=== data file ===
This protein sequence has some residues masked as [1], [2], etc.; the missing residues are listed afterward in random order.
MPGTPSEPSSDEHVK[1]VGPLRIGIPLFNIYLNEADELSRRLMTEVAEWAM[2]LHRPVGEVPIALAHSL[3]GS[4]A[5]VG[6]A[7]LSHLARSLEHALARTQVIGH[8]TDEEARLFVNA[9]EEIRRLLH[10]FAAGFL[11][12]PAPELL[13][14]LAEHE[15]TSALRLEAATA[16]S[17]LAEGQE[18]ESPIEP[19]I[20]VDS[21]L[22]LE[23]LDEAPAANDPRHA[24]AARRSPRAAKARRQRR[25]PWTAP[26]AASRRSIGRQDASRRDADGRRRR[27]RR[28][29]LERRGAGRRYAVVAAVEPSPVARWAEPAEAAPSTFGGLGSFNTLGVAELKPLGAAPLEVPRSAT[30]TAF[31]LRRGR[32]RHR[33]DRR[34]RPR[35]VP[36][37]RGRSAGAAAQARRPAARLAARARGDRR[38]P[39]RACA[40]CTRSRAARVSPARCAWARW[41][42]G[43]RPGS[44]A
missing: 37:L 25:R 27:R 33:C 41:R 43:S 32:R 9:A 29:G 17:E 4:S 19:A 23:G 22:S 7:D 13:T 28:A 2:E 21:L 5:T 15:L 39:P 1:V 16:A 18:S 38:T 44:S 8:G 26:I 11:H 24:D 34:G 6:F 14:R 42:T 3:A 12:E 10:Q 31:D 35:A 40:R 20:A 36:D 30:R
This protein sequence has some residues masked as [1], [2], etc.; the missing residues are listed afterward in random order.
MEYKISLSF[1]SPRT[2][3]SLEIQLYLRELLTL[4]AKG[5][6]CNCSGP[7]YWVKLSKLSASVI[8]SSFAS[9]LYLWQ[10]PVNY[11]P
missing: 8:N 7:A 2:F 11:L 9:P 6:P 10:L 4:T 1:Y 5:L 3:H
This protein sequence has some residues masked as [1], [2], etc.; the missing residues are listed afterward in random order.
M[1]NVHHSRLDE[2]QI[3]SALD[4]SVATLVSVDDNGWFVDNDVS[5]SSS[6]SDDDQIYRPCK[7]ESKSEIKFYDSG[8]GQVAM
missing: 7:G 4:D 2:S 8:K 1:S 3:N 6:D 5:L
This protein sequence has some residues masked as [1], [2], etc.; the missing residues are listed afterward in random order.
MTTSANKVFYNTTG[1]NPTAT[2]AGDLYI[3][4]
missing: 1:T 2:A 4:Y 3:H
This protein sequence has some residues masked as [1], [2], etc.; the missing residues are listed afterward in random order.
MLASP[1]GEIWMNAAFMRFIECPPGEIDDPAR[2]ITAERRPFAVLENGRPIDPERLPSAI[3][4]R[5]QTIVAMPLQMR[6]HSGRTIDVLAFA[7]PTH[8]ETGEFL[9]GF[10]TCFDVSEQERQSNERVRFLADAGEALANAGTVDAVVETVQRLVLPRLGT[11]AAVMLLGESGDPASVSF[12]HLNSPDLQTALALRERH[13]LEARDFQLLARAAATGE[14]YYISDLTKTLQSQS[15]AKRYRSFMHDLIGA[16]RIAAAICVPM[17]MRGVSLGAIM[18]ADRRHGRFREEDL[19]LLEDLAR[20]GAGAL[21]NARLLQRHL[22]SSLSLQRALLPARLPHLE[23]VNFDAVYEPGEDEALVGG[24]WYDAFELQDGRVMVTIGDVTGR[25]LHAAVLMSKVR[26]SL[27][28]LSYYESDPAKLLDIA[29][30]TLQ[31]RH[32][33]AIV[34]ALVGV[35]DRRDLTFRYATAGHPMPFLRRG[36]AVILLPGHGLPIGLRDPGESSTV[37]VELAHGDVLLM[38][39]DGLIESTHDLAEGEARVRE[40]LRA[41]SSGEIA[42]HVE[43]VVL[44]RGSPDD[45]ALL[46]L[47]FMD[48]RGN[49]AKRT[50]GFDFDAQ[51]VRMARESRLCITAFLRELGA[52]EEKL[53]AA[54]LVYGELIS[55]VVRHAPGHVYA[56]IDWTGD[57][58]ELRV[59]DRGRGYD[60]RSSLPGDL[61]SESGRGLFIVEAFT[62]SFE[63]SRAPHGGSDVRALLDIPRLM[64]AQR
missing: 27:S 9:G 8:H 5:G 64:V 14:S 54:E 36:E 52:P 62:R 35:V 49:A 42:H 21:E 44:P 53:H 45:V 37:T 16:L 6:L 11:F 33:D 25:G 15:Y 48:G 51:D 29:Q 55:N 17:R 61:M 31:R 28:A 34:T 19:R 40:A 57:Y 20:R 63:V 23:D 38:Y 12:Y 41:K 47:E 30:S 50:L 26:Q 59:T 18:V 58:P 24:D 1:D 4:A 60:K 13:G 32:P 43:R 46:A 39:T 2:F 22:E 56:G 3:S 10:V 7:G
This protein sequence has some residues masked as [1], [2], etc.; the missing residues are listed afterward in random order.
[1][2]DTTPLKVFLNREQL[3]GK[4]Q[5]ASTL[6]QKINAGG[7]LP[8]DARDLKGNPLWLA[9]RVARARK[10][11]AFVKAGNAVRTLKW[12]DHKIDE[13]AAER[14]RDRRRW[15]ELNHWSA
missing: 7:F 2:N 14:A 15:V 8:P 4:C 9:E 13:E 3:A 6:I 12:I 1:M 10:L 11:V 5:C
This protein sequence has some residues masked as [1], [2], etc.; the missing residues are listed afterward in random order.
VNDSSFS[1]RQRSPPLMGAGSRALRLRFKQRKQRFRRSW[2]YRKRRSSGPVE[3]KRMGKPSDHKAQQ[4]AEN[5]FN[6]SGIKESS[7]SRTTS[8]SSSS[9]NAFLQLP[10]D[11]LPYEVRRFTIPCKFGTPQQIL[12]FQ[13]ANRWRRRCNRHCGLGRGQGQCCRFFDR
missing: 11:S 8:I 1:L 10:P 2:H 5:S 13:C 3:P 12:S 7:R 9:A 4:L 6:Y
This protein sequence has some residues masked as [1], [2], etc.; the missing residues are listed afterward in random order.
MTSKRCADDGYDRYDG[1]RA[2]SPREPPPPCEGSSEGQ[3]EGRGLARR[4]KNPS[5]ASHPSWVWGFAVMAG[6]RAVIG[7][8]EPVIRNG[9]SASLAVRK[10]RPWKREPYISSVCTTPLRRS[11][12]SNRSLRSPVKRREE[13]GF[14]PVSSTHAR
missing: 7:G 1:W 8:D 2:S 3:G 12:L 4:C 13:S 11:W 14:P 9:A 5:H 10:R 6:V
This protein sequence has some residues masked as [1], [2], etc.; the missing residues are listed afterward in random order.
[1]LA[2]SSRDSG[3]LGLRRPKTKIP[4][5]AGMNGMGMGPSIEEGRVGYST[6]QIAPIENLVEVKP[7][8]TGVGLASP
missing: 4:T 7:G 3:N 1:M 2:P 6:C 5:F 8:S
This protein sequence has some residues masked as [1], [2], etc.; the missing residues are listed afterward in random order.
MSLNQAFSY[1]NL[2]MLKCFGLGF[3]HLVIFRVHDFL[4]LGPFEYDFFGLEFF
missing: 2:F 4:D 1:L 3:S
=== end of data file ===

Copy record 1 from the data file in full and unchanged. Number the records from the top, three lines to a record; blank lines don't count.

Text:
This protein sequence has some residues masked as [1], [2], etc.; the missing residues are listed afterward in random order.
MPGTPSEPSSDEHVK[1]VGPLRIGIPLFNIYLNEADELSRRLMTEVAEWAM[2]LHRPVGEVPIALAHSL[3]GS[4]A[5]VG[6]A[7]LSHLARSLEHALARTQVIGH[8]TDEEARLFVNA[9]EEIRRLLH[10]FAAGFL[11][12]PAPELL[13][14]LAEHE[15]TSALRLEAATA[16]S[17]LAEGQE[18]ESPIEP[19]I[20]VDS[21]L[22]LE[23]LDEAPAANDPRHA[24]AARRSPRAAKARRQRR[25]PWTAP[26]AASRRSIGRQDASRRDADGRRRR[27]RR[28][29]LERRGAGRRYAVVAAVEPSPVARWAEPAEAAPSTFGGLGSFNTLGVAELKPLGAAPLEVPRSAT[30]TAF[31]LRRGR[32]RHR[33]DRR[34]RPR[35]VP[36][37]RGRSAGAAAQARRPAARLAARARGDRR[38]P[39]RACA[40]CTRSRAARVSPARCAWARW[41][42]G[43]RPGS[44]A
missing: 37:L 25:R 27:R 33:C 41:R 43:S 32:R 9:A 29:G 17:E 4:S 19:A 23:G 22:S 7:D 13:T 28:A 2:E 21:L 5:T 15:L 39:P 1:V 16:A 18:S 38:T 44:S 8:G 26:I 11:H 24:D 34:G 6:F 14:R 42:T 3:A 12:E 10:Q 31:D 35:A 40:R 20:A 36:D 30:R